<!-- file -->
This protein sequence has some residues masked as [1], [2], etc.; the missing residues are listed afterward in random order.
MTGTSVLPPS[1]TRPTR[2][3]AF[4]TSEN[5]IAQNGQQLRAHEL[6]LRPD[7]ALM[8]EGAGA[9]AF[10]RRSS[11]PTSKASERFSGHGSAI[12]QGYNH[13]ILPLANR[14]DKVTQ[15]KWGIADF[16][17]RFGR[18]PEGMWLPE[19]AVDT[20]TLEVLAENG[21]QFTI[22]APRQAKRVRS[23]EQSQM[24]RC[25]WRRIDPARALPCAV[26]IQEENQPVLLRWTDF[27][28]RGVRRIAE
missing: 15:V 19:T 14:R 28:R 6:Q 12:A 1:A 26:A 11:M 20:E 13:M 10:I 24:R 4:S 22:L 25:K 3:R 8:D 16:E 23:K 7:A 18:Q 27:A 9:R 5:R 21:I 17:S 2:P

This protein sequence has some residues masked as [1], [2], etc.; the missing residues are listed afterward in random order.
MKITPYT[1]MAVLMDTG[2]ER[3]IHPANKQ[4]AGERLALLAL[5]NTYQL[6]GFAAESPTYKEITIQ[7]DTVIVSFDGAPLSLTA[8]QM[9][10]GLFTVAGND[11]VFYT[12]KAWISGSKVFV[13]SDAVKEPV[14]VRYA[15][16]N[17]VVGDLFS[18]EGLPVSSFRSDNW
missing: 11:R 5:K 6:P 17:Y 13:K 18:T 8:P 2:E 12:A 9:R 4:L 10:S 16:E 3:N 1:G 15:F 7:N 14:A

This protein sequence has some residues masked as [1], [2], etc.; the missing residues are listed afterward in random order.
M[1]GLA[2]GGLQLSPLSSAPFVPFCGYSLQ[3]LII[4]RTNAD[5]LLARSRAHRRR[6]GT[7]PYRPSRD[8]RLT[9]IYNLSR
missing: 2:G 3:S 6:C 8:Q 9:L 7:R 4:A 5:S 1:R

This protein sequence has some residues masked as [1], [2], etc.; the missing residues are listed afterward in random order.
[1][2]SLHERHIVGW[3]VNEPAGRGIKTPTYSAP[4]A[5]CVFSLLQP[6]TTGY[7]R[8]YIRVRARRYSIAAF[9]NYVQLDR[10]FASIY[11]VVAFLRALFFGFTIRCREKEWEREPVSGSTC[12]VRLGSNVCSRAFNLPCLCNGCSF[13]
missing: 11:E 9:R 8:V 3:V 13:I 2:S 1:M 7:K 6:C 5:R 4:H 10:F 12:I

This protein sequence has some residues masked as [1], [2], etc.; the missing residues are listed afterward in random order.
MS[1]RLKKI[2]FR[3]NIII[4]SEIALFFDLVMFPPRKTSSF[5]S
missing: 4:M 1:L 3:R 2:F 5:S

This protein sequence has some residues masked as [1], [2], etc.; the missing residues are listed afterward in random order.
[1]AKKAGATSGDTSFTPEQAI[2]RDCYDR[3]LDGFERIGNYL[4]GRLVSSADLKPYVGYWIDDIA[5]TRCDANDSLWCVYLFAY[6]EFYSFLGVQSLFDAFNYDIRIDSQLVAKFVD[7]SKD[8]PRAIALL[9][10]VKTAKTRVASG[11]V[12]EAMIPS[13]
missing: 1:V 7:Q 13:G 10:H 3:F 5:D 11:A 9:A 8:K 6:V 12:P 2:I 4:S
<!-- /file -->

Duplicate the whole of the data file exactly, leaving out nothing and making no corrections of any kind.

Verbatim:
This protein sequence has some residues masked as [1], [2], etc.; the missing residues are listed afterward in random order.
MTGTSVLPPS[1]TRPTR[2][3]AF[4]TSEN[5]IAQNGQQLRAHEL[6]LRPD[7]ALM[8]EGAGA[9]AF[10]RRSS[11]PTSKASERFSGHGSAI[12]QGYNH[13]ILPLANR[14]DKVTQ[15]KWGIADF[16][17]RFGR[18]PEGMWLPE[19]AVDT[20]TLEVLAENG[21]QFTI[22]APRQAKRVRS[23]EQSQM[24]RC[25]WRRIDPARALPCAV[26]IQEENQPVLLRWTDF[27][28]RGVRRIAE
missing: 15:V 19:T 14:R 28:R 6:Q 12:A 1:A 26:A 11:M 20:E 13:M 10:I 24:R 4:S 22:L 25:K 3:R 8:D 16:E 23:K 7:A 18:Q 27:A 9:R 5:R 21:I 17:S 2:P

This protein sequence has some residues masked as [1], [2], etc.; the missing residues are listed afterward in random order.
MKITPYT[1]MAVLMDTG[2]ER[3]IHPANKQ[4]AGERLALLAL[5]NTYQL[6]GFAAESPTYKEITIQ[7]DTVIVSFDGAPLSLTA[8]QM[9][10]GLFTVAGND[11]VFYT[12]KAWISGSKVFV[13]SDAVKEPV[14]VRYA[15][16]N[17]VVGDLFS[18]EGLPVSSFRSDNW
missing: 11:R 5:K 6:P 17:Y 13:K 18:T 8:P 2:E 12:A 9:R 4:L 10:S 16:E 3:N 1:G 15:F 7:N 14:A

This protein sequence has some residues masked as [1], [2], etc.; the missing residues are listed afterward in random order.
M[1]GLA[2]GGLQLSPLSSAPFVPFCGYSLQ[3]LII[4]RTNAD[5]LLARSRAHRRR[6]GT[7]PYRPSRD[8]RLT[9]IYNLSR
missing: 2:G 3:S 6:C 8:Q 9:L 7:R 4:A 5:S 1:R

This protein sequence has some residues masked as [1], [2], etc.; the missing residues are listed afterward in random order.
[1][2]SLHERHIVGW[3]VNEPAGRGIKTPTYSAP[4]A[5]CVFSLLQP[6]TTGY[7]R[8]YIRVRARRYSIAAF[9]NYVQLDR[10]FASIY[11]VVAFLRALFFGFTIRCREKEWEREPVSGSTC[12]VRLGSNVCSRAFNLPCLCNGCSF[13]
missing: 11:E 9:R 8:V 3:V 13:I 2:S 1:M 7:K 6:C 5:R 4:H 10:F 12:I

This protein sequence has some residues masked as [1], [2], etc.; the missing residues are listed afterward in random order.
MS[1]RLKKI[2]FR[3]NIII[4]SEIALFFDLVMFPPRKTSSF[5]S
missing: 4:M 1:L 3:R 2:F 5:S

This protein sequence has some residues masked as [1], [2], etc.; the missing residues are listed afterward in random order.
[1]AKKAGATSGDTSFTPEQAI[2]RDCYDR[3]LDGFERIGNYL[4]GRLVSSADLKPYVGYWIDDIA[5]TRCDANDSLWCVYLFAY[6]EFYSFLGVQSLFDAFNYDIRIDSQLVAKFVD[7]SKD[8]PRAIALL[9][10]VKTAKTRVASG[11]V[12]EAMIPS[13]
missing: 1:V 7:Q 13:G 10:H 3:F 5:D 11:A 9:A 8:K 6:V 12:P 2:I 4:S